In the past, reverse mortgages were excluded from New York’s fundamental foreclosure prevention tools: a 90-day preforeclosure notice that describes the default and how to fix it, and the opportunity to participate in a meeting (called a “settlement conference”) with the bank to discuss ways to avoid foreclosure. Now, thanks to legislation that went into effect as of May 12, 2018, reverse mortgage borrowers facing a foreclosure get both a 90-day notice and the right to a settlement conference.
With a regular, forward mortgage, the borrower gets a lump sum and makes monthly payments covering principal and interest to repay the loan.
With a reverse mortgage, which usually is insured by the Federal Housing Administration and known as a Home Equity Conversion Mortgage or “HECM,” the borrower gets payments from the lender, which become the loan. The payments to the borrower may be in the form of:
Borrowers usually don’t have to repay a reverse mortgage until they die, move, or sell the home. But the bank can call the loan due if the borrower violates the terms of the mortgage contract, like by not paying taxes or insurance, or failing to keep the property in good condition. Then, the bank can foreclose if the borrower doesn't correct the problem or pay the loan back in full. (To read about the restrictions and requirements of HECMs, see Reverse Mortgages: Restrictions and Requirements.)
These kinds of defaults—especially tax and insurance shortfalls—can often be resolved if brought to the borrower’s attention early in the process so the borrower has sufficient time to deal with the problem. Yet, reverse mortgages were previously excluded from New York’s law requiring a 90-day preforeclosure notice, which would notify the borrower about the issue, and a mandatory settlement conference, which would give the borrower the opportunity to work out a resolution with the bank. Reverse mortgages are now subject to both requirements.
For both forward mortgages and reverse mortgages, New York law requires the lender or servicer to send a notice to the borrower 90 days before starting a foreclosure. The notice must provide, among other things, information about how to cure the default and a list of government-approved housing counseling agencies located near the borrower. (N.Y. Real Prop. Law § 1304.)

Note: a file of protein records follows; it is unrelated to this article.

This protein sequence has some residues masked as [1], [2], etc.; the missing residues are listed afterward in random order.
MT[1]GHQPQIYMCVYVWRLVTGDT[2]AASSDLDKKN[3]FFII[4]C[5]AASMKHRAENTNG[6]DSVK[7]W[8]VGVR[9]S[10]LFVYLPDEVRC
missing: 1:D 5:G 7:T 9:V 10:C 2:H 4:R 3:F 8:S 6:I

If the mortgage is a reverse mortgage, the 90-day notice must explain the type of default that triggered the foreclosure, like:
Additionally, if the default is due to the borrower’s failure to pay property taxes, water and sewer charges, or to have homeowners' insurance, the letter must say that the borrower can cure (resolve) the alleged default by repaying the servicer for any amounts it paid.
The notice also must include information about:
If the borrower doesn’t resolve the matter within 90 days of the notice date, the servicer may begin a foreclosure (or sooner if the borrower doesn’t live in the home as a primary residence.)
For foreclosure actions involving owner-occupied properties, New York law requires the court to hold a mandatory settlement conference within 60 days after the servicer files proof with the court that the borrower received the complaint and summons, the first official step in a New York foreclosure. (N.Y. Civ. Prac. Laws & Rules, Rule 3408). (Read about New York foreclosure laws and procedures and foreclosure settlement conferences.)
When it comes to reverse mortgages, the conference is required when the foreclosure is triggered by anything other than the death of the last surviving borrower, like a tax or insurance delinquency. Even if the foreclosure is due to the last surviving borrower's death, the court must hold the conference if:
At the settlement conference, the lender and homeowner attempt to reach a mutually agreeable way to avoid foreclosure. (For more information on settlement conferences in New York, go to the New York State Unified Court System website.)
Hiring a lawyer to represent you at a settlement conference or during a reverse mortgage foreclosure is often a good idea. A lawyer can help you negotiate a way to avoid foreclosure, protect your legal rights in the foreclosure process, and advise you about potential defenses to the foreclosure. You might also consider consulting with a HUD-approved housing counselor to learn more about foreclosure avoidance options.